There are plenty of things not to like about this year’s presidential campaign, including how nasty and negative a mud fight it’s become, with both sides engaging in shameless distortion.
But here’s the worst thing about this presidential campaign: No matter what happens on Election Day, there’s little hope of a good outcome.
For most of the past four years, Washington, D.C., has been mired in political gridlock, deadlocked between Republicans who want to slash government and keep taxes low and Democrats who are willing to trim government a bit but also want to raise taxes on the affluent.
That deadlock has sent us careening toward one fiscal cliff after another. It has made it virtually impossible for Congress to do anything more ambitious than writing short-term spending bills that merely kick the can down the road.
One purpose of elections is to break that kind of deadlock and send politicians a message about what direction voters want them to go. That’s what happened in 2008, when President Barack Obama won a mandate to pursue his vision of an activist government – and again in 2010, when voters decided that Obama had gone too far and handed the House of Representatives to Republicans.
But this year? It’s unlikely voters will deliver a clear message.
The presidential polls have been balanced around the 50 percent mark for months. Strategists in both parties say the outcome is likely to be a squeaker. The morning after Election Day, the winner, whoever he is, will declare that voters have given him a ringing mandate to do whatever he promised – but it won’t be true. Polls show that on most of the major issues the candidates are arguing about – tax rates, the size of government, the repeal of Obama’s health care plan – the public is divided.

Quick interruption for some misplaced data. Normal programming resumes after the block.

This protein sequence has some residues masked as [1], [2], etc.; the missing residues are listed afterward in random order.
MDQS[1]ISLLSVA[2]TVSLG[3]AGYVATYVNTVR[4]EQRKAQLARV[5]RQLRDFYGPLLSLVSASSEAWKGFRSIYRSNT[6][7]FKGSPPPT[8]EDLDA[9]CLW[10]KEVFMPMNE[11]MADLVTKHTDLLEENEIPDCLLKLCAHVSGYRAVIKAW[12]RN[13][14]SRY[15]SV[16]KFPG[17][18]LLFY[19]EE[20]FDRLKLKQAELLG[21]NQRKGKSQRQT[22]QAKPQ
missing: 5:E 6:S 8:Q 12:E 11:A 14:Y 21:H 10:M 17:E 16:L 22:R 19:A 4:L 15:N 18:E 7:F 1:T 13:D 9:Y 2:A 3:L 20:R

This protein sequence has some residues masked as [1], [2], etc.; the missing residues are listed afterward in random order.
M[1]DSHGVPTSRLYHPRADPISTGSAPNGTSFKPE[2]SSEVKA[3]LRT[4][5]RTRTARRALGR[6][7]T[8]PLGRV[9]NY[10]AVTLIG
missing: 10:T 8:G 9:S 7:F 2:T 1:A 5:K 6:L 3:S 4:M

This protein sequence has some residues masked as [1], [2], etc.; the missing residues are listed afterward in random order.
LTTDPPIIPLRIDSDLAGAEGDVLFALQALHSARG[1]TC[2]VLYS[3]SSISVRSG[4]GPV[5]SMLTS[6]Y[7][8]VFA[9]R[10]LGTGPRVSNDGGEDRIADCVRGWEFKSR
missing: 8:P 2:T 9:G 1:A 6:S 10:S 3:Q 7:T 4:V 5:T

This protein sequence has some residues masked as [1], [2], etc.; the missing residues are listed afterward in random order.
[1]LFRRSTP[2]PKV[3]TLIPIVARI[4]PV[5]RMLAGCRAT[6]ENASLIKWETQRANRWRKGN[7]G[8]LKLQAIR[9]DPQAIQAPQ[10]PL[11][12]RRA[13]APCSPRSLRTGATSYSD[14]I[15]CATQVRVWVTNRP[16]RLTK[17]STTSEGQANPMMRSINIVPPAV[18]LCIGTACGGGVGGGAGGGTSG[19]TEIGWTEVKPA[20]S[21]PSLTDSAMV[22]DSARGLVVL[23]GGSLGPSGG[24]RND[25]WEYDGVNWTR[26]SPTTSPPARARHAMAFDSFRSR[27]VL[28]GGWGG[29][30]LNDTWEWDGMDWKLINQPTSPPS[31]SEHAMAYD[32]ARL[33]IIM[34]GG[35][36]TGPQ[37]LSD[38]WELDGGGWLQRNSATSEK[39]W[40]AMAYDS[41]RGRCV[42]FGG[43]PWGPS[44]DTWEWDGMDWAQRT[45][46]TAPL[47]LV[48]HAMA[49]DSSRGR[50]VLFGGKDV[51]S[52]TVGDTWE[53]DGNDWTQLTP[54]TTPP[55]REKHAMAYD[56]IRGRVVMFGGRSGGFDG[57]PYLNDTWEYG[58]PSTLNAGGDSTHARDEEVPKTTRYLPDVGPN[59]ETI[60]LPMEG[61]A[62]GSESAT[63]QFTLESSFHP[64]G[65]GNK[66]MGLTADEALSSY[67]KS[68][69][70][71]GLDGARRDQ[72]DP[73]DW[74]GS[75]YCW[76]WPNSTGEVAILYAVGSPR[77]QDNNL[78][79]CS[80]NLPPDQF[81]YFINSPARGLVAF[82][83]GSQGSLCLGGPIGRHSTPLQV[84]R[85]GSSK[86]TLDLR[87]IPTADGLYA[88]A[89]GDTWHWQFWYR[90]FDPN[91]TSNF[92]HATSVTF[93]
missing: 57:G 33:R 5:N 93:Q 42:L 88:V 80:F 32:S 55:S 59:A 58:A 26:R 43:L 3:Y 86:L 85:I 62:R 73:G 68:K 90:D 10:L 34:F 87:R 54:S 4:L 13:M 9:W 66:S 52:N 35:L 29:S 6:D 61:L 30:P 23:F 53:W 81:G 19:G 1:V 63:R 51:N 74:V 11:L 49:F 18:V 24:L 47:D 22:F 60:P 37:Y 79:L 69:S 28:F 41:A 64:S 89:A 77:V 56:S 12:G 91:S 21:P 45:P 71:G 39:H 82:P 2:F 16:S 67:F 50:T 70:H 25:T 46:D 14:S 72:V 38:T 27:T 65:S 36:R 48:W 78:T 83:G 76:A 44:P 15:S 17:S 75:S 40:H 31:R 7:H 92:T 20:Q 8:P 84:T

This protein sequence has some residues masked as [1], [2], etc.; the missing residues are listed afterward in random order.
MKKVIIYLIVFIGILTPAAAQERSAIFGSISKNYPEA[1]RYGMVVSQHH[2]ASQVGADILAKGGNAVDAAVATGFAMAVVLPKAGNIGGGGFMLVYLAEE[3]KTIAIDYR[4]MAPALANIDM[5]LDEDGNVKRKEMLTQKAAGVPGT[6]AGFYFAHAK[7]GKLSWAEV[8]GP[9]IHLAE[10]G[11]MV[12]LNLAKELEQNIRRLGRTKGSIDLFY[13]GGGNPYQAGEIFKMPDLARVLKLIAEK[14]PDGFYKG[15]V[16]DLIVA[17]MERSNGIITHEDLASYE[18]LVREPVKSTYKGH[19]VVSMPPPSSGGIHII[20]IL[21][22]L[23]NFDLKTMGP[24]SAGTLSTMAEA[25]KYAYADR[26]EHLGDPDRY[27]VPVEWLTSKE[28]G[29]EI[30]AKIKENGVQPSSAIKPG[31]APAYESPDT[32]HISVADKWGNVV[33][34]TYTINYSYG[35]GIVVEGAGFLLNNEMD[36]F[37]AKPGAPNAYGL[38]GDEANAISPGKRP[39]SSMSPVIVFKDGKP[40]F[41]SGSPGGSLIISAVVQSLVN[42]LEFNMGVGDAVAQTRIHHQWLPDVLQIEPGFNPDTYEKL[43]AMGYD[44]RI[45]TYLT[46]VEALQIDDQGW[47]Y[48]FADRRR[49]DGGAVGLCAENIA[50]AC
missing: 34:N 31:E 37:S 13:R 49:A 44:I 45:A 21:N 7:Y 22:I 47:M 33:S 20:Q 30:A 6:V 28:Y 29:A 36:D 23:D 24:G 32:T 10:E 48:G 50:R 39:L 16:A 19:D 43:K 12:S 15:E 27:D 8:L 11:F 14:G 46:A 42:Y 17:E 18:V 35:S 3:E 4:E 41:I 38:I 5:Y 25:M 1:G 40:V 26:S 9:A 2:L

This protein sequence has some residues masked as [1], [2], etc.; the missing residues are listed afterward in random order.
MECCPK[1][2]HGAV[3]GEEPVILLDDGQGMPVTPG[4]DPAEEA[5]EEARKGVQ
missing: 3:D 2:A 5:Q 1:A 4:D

Congress is likely to remain deadlocked as well. The most recent forecast by Charlie Cook, the dean of congressional election soothsayers, suggests that the Senate will end up around 50-50, too close for either party to control with ease. In the House of Representatives, Cook projects that Democrats could gain as many as eight seats, but that’s far short of the 25 they need to take control.
In the absence of a clear-cut victory for either side, we face two possible scenarios.
In one outcome, Obama narrowly wins re-election and spends at least two years wrestling with truculent conservatives in the House, who will be determined to stand in his way as never before.
In the other, Romney narrowly wins election and spends at least two years wrestling with truculent conservatives in the House, who will interpret his election as a popular mandate for a “tea party” program whether it is or not. He could have a Democratic Senate to wrestle with as well.
The almost inevitable result? More gridlock.
Could anything change these doleful projections?
If either party wins a landslide and a genuine mandate, sure. Or if Obama emerges from the campaign with a new set of Clintonesque negotiating skills. Or if the militants of the tea party are chastened by a narrow Republican presidential win and a loss in the Senate. But none of those things seems likely – especially a chastened tea party.
Polls show that most voters don’t want a rigidly ideological government of either left or right; they want practical problem-solving somewhere in the center. But the rules of American politics are stacked against centrists and compromisers these days.